some over the lack of any bill for strip m1010g reclamation, just as I feel anxiety and frustration myself over President Ford's lack of a national land use planning btll," McCall said. McCall called for a national energy policy beginning from the local and state levels that would include all facets of the private and public sector. " We need a national energy policy. We need to strengthen our environmental policies and wrap them all up 10 a comprehensive bundle of national goals, " McCall said. Calling for total involvement, McCall said everyone has a responsibility to make sure there is a national energy poltcy ··If ,•nough people get into the act, we then may have a bluepr10t for an energy polic y of the people , not the bureacracy," he said. Expre,;s,ni, a lark of C'onfidPnc-e in Congress and President Ford, McCall said. ··we must try to do a better job on the state level to compensate for what the federal government isn't doing."

Former Gov. McCall criticizes energy policy He says policy pays only lip service to conservation


' Friday, November 21, 1975

McCall sparks energy forum

Tom McCall, former Oregon governor and recipient of numerous conservation and environmental awards, was welcomed with a standing ovation at a Popcorn Forum Nov. 14 in the NIC gymnasium. McCall spoke to a crowd of about 300 on the importance of joint efforts by state, local and federal governments in facing the growing problem of depleting resources in this country. "Wt: need to strengthen state and local environmental policies into a comprehensive bundle of efficient national policies," McCall said. "We must consolidate efforts between the states." Everyone is responsible for making a workable policy, according to the former governor. . " If enough Americans work together and establish an energy policy it would be a masterpiece of the people, not of the bureaucracy," McCall said. McCall said he does not agree with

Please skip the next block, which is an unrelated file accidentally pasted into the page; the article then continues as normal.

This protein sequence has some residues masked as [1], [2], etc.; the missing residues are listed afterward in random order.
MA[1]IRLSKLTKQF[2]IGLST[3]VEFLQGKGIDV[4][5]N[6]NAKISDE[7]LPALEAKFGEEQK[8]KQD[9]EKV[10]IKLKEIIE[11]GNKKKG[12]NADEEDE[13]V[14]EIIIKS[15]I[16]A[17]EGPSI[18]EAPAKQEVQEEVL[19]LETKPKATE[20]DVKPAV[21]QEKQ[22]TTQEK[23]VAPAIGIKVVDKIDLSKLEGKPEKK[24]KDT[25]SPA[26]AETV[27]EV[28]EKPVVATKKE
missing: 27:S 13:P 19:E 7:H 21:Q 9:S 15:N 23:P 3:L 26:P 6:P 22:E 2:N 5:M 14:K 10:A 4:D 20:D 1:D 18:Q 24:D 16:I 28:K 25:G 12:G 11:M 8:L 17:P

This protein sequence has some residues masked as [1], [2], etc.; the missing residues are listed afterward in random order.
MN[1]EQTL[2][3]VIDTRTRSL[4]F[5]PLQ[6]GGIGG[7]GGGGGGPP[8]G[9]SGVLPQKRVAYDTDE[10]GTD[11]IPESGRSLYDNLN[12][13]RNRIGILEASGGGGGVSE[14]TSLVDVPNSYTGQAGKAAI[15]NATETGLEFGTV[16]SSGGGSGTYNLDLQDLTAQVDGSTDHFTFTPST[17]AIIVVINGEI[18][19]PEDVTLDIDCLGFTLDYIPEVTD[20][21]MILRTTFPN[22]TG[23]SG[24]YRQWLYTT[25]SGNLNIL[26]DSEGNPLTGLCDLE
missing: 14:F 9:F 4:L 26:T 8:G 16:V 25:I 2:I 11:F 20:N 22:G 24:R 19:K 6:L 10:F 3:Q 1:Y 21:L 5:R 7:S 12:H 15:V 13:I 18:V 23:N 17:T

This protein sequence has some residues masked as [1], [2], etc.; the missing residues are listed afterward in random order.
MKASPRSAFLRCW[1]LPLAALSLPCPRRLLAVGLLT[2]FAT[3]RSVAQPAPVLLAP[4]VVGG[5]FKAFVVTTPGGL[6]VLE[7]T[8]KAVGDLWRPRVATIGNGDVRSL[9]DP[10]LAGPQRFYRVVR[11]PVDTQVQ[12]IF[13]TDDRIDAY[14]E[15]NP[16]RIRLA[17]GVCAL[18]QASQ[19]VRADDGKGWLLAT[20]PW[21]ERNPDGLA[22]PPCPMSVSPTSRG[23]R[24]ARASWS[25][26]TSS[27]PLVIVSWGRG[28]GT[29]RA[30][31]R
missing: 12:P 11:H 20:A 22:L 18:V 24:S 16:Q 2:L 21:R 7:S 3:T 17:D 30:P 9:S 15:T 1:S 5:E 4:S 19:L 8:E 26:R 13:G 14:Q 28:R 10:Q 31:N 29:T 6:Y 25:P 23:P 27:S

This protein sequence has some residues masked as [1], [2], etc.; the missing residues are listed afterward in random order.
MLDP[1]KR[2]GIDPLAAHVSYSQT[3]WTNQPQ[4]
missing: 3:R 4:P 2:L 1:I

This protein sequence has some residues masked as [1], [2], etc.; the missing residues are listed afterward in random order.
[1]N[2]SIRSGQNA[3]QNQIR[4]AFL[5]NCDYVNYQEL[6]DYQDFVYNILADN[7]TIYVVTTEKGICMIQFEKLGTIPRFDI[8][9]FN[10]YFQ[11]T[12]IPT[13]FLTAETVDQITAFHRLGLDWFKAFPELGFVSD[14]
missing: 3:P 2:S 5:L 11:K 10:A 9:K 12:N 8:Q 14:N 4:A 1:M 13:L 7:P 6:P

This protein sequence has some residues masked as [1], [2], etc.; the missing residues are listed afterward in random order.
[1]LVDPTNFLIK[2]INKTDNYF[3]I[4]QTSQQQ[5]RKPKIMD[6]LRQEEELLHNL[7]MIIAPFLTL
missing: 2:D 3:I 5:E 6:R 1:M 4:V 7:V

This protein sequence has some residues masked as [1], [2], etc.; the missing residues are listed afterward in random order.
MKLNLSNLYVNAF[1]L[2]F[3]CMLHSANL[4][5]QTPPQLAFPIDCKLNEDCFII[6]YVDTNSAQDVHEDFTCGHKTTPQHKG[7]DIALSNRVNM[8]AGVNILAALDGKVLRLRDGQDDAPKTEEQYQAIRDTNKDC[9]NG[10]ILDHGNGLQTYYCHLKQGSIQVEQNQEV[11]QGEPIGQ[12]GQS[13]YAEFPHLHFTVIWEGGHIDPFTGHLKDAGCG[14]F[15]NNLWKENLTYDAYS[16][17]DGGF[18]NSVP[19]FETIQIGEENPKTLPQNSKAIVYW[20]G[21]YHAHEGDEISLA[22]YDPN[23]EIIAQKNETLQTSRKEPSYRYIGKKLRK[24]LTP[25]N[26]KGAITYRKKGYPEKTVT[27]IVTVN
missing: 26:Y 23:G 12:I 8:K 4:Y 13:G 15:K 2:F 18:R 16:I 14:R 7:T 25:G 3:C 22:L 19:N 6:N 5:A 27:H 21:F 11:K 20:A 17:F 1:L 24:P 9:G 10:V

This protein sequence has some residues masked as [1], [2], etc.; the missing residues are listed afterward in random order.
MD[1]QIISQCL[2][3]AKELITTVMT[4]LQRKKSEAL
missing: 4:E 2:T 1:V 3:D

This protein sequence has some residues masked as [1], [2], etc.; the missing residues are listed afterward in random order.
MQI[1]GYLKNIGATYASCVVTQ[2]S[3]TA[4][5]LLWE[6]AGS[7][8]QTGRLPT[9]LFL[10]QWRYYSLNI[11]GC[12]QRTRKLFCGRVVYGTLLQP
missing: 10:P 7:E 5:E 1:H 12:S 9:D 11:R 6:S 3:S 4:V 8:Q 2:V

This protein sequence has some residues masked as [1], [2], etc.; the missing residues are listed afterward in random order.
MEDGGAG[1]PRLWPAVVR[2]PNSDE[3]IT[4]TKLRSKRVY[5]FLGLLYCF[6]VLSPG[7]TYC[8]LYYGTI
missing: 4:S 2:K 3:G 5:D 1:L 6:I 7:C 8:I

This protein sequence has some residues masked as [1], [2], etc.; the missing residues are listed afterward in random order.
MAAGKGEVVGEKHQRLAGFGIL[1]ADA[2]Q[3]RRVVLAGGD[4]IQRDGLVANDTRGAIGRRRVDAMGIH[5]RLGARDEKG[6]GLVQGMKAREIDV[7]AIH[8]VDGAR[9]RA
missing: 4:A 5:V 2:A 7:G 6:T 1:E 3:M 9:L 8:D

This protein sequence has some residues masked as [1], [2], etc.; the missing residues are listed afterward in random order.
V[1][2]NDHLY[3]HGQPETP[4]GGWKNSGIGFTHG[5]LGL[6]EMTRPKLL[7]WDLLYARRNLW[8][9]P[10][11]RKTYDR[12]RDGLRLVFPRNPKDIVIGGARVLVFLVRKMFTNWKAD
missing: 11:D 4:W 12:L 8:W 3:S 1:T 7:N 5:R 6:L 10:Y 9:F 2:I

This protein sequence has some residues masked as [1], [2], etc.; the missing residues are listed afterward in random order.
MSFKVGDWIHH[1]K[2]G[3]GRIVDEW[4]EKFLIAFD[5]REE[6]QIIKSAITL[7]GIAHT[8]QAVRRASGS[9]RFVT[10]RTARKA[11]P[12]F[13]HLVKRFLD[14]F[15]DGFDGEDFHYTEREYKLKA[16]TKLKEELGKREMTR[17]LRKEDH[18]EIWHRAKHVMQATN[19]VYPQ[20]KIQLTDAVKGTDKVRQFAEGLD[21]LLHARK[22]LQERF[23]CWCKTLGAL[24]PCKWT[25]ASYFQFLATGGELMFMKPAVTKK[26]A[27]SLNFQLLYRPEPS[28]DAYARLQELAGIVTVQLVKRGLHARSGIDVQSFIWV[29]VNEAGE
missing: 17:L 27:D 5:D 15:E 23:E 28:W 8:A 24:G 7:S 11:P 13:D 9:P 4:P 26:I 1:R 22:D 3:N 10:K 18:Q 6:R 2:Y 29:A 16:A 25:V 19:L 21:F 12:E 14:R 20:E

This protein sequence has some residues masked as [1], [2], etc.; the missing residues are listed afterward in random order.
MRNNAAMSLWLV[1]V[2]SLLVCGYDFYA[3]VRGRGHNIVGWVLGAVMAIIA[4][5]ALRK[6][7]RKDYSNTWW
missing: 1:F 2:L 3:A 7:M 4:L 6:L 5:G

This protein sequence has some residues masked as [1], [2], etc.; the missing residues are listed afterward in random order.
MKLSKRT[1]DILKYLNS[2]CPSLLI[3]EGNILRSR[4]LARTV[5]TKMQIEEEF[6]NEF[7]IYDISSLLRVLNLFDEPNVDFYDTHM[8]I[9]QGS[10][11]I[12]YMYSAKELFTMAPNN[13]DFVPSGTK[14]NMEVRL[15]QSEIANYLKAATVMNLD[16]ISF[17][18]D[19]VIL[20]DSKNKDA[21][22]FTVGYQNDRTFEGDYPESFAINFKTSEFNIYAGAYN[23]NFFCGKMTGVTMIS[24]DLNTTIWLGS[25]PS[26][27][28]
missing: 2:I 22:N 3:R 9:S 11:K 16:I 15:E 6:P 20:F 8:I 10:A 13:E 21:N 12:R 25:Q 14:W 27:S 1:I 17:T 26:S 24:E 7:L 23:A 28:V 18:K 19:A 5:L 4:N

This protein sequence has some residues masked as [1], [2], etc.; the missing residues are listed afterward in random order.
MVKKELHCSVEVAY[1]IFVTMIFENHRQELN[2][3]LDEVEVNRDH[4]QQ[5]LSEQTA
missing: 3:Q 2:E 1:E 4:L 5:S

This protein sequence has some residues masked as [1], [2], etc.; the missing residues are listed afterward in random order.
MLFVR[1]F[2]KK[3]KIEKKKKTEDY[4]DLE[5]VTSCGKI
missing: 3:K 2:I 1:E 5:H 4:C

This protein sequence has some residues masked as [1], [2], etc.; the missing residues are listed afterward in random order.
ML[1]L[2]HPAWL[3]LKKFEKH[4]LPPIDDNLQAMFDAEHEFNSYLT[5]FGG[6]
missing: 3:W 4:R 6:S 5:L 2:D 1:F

the ERT A plan proposed by the federal government. He said that it seems our government is primarily concerned with energy production rather than energy conservation. It appears that our government is willing to let the environment take a beating, according to McCall. He said that the planning of energy use is not on the list of priorities in the ERTA plan. " We need less technological development and more practical use 9f the technologies we already have and understand," he said. McCall said that too many people are being put out of work by increased tecllnology. He stressed that everyone should share the consequences of increased energy needs, not just the coal states. McCall concluded, "Consider what the human animal is doing to himself. We have had sufficient warning and now it is time to understand and take

UFO theory forum topic Jerone Eden not only believes the human race is being endangered by alien beings who travel through space on what we call (!FOs but would like to try to prove it to you. Eden an author and free-lance editor ~ho has studied UFO'.s and their impact on the earth,. will use more than 100 pieces of evidence to try and prove this danger when he speaks to the North Idaho College